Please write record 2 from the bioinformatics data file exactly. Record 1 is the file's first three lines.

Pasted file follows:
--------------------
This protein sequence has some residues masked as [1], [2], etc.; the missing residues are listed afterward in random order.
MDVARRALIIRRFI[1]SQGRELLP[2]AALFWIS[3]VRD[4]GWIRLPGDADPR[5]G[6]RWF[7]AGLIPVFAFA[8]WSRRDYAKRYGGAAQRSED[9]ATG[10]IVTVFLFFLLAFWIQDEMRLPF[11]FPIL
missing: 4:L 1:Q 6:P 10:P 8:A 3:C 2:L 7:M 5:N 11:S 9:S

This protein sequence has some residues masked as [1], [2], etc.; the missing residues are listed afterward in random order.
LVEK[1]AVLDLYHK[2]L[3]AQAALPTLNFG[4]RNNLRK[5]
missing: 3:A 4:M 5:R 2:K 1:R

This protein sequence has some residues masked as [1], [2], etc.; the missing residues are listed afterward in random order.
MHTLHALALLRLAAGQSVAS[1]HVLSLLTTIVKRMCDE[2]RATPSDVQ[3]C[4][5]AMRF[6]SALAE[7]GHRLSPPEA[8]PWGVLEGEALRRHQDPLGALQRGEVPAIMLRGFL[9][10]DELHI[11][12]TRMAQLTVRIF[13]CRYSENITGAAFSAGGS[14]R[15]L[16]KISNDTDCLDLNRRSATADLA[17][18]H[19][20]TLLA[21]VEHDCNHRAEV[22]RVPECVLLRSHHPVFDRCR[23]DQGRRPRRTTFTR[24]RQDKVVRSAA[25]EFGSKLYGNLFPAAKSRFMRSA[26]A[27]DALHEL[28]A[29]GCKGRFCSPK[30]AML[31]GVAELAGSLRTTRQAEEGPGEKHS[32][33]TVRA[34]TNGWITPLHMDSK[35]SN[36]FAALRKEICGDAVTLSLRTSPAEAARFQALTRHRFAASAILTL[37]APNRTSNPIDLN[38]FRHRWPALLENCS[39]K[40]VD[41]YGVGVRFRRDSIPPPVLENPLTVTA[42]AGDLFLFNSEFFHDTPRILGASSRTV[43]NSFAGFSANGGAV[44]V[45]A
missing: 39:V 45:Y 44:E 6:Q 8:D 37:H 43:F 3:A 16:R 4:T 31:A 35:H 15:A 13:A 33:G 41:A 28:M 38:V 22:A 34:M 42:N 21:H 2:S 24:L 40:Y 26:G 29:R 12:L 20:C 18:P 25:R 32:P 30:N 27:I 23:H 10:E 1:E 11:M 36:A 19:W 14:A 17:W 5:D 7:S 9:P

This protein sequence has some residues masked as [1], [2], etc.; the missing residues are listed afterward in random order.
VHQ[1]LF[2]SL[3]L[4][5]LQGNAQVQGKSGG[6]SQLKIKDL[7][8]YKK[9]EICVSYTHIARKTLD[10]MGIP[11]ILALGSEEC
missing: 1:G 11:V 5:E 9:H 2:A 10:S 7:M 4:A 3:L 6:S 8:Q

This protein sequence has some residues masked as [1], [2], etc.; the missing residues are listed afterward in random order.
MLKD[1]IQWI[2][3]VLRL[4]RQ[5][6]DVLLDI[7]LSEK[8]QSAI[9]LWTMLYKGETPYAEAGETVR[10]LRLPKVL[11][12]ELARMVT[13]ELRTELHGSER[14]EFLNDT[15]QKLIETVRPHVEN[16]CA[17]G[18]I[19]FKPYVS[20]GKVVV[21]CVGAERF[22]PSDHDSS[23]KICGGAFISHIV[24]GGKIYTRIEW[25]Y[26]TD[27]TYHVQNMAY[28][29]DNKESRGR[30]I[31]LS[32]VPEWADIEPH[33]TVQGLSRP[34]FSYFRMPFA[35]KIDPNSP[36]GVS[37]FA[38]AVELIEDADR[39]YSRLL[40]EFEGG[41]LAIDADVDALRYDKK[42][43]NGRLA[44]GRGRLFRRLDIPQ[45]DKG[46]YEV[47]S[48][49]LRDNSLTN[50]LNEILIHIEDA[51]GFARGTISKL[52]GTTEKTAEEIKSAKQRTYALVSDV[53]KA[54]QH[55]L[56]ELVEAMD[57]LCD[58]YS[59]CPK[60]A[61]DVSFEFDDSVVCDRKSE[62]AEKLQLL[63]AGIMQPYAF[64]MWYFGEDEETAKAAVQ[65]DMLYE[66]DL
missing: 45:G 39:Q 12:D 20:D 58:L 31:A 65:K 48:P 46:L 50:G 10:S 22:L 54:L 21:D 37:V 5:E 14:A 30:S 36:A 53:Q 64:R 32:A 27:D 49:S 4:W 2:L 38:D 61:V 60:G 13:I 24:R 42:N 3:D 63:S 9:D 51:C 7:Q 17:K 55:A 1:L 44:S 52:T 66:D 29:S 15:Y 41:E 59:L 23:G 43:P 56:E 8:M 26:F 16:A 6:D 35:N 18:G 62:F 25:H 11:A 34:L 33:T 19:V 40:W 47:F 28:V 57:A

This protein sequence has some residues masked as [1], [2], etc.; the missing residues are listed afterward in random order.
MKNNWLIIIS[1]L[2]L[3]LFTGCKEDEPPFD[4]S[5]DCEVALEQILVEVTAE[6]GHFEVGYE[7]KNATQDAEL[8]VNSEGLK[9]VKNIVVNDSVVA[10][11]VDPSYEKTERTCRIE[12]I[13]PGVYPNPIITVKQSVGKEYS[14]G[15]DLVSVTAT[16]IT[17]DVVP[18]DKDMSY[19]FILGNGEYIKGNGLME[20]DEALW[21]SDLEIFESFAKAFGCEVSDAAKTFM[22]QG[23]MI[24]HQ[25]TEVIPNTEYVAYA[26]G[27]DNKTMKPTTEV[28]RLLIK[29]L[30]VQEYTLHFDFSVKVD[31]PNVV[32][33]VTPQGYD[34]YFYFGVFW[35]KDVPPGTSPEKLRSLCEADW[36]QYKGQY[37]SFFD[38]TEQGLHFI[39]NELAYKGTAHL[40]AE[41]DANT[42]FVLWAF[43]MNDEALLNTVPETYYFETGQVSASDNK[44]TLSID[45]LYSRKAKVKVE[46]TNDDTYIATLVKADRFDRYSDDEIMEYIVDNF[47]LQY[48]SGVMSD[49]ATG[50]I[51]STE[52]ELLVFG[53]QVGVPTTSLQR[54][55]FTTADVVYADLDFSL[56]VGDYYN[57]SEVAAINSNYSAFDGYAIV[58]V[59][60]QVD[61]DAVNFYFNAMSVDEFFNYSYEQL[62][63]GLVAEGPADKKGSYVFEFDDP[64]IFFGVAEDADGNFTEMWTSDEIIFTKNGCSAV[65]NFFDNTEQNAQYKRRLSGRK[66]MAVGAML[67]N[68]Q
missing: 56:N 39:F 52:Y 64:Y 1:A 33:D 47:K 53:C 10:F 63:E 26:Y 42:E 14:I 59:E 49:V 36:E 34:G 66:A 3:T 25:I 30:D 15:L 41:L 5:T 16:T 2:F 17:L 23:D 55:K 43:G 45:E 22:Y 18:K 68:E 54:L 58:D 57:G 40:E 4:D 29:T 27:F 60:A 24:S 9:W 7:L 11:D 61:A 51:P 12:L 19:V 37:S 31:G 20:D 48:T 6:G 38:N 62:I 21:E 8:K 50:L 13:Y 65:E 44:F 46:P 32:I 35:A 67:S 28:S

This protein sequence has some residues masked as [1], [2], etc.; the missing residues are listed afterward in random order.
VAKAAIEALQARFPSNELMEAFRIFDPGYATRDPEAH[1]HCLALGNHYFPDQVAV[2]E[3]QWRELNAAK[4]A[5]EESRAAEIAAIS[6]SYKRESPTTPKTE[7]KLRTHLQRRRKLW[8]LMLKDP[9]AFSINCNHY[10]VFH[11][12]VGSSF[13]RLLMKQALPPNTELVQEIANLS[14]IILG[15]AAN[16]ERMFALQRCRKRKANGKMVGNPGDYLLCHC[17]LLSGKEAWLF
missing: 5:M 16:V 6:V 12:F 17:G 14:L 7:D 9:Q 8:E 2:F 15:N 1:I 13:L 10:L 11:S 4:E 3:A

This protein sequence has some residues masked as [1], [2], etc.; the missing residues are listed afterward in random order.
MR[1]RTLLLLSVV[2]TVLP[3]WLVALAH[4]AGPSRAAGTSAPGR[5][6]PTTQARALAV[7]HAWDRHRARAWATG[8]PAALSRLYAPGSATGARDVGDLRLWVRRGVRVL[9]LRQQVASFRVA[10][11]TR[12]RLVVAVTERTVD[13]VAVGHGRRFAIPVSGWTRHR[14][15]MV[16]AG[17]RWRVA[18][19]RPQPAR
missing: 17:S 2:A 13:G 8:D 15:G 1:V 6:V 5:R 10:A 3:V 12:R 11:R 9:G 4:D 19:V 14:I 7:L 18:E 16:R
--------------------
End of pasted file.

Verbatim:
This protein sequence has some residues masked as [1], [2], etc.; the missing residues are listed afterward in random order.
LVEK[1]AVLDLYHK[2]L[3]AQAALPTLNFG[4]RNNLRK[5]
missing: 3:A 4:M 5:R 2:K 1:R